The problem is when companies are considering where to locate these jobs (either as startups or expansions), they want to locate where they know they will get the widest swathe of talented applicants possible. This necessitates major urban areas - not only because urban areas have more people in general, but also because employers know most young people with education are attracted to the major urban areas themselves. Some of these businesses may ultimately locate their offices of an MSA in the suburbs rather than right downtown, but nine times out of ten they'll consider a bigger MSA over a smaller one. You can see the biggest examples of this with how many smaller cities are losing corporate headquarters now to NYC, Chicago, or Atlanta.

Last edited by eschaton; 05-07-2013 at 07:53 AM..
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Old 05-07-2013, 09:02 AM
 
2,388 posts, read 2,953,913 times
Reputation: 1953
Quote:
Originally Posted by JoulesMSU View Post
What the OP suggests is why so many Americans are struggling. They bought into the myth that you can live far away from your job and be just fine. You can't. Long commutes sharply decrease your quality of life (increases stress, decreases amount of time you have to spend at home doing what you want, etc.), not to mention the further away you live, the more you pay to get back and forth to work (aka your wage decreases because your work expenses increase).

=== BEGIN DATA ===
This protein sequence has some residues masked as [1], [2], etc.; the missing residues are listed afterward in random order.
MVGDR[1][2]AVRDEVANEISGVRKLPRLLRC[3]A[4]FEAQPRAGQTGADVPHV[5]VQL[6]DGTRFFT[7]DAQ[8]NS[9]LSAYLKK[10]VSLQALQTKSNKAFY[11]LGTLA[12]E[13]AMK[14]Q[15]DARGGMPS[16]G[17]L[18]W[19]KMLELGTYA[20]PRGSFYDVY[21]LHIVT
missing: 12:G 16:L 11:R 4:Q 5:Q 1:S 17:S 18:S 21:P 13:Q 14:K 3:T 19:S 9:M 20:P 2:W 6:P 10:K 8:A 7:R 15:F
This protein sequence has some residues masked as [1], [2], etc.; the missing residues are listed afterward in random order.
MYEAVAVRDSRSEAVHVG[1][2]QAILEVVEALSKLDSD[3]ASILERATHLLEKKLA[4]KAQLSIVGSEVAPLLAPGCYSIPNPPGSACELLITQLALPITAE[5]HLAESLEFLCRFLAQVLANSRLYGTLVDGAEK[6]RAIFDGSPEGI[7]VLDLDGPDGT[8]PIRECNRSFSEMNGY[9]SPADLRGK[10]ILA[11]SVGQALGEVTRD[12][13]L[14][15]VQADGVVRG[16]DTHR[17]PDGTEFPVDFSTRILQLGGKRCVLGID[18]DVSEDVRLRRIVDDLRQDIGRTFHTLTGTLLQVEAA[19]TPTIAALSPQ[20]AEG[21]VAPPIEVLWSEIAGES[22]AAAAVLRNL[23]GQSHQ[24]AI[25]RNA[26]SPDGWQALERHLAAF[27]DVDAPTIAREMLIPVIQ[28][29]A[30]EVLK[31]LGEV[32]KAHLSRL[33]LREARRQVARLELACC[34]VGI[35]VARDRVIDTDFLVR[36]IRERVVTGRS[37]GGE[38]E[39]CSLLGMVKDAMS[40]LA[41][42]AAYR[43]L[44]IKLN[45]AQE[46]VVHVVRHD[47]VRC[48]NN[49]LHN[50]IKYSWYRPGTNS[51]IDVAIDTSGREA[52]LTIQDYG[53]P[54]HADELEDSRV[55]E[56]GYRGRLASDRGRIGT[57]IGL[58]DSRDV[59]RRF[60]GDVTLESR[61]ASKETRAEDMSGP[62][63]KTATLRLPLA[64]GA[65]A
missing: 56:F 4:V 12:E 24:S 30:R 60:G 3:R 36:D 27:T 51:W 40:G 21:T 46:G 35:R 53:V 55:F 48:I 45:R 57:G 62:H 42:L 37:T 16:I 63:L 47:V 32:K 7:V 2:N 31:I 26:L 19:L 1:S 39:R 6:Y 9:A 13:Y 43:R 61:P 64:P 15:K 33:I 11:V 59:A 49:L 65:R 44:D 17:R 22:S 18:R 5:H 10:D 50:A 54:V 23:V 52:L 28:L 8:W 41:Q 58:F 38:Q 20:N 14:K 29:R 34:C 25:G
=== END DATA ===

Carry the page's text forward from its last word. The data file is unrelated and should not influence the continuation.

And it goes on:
This is exactly why we can't continue to sprawl.

No one talks about the correlation between the spike in gas prices and the bursting of the housing bubble. People bought into that myth. Driving 100 miles a day in their giant SUVs (remember those days?). Then gas prices went up and cut into people's discretionary income. The economy wobbled. Gas prices went up somewhere and it cut into other areas of their household budget. The economy wobbled some more. Gas prices went up again and people couldn't pay their bills. The house of cards fell over. Gas prices more than tripled between 2001 and 2006. You budget $300 a month for gas for the two cars in your driveway then a few years later you're paying $900 a month.

http://online.wsj.com/article/SB1000...380635086.html

This is a map of Brisbane (where I live now) showing the post (zip) codes that are most vulnerable to foreclosures if gas prices go up again. The green areas are the parts of the city that are generally walkable with good bus or rail access and/or relatively low housing prices and/or low debt-to-income ratios.

It would be really interesting to see maps like these of some US metros.

Last edited by drive carephilly; 05-07-2013 at 09:16 AM..
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Old 05-07-2013, 09:06 AM
 
Location: North Baltimore ----> Seattle
6,473 posts, read 11,098,346 times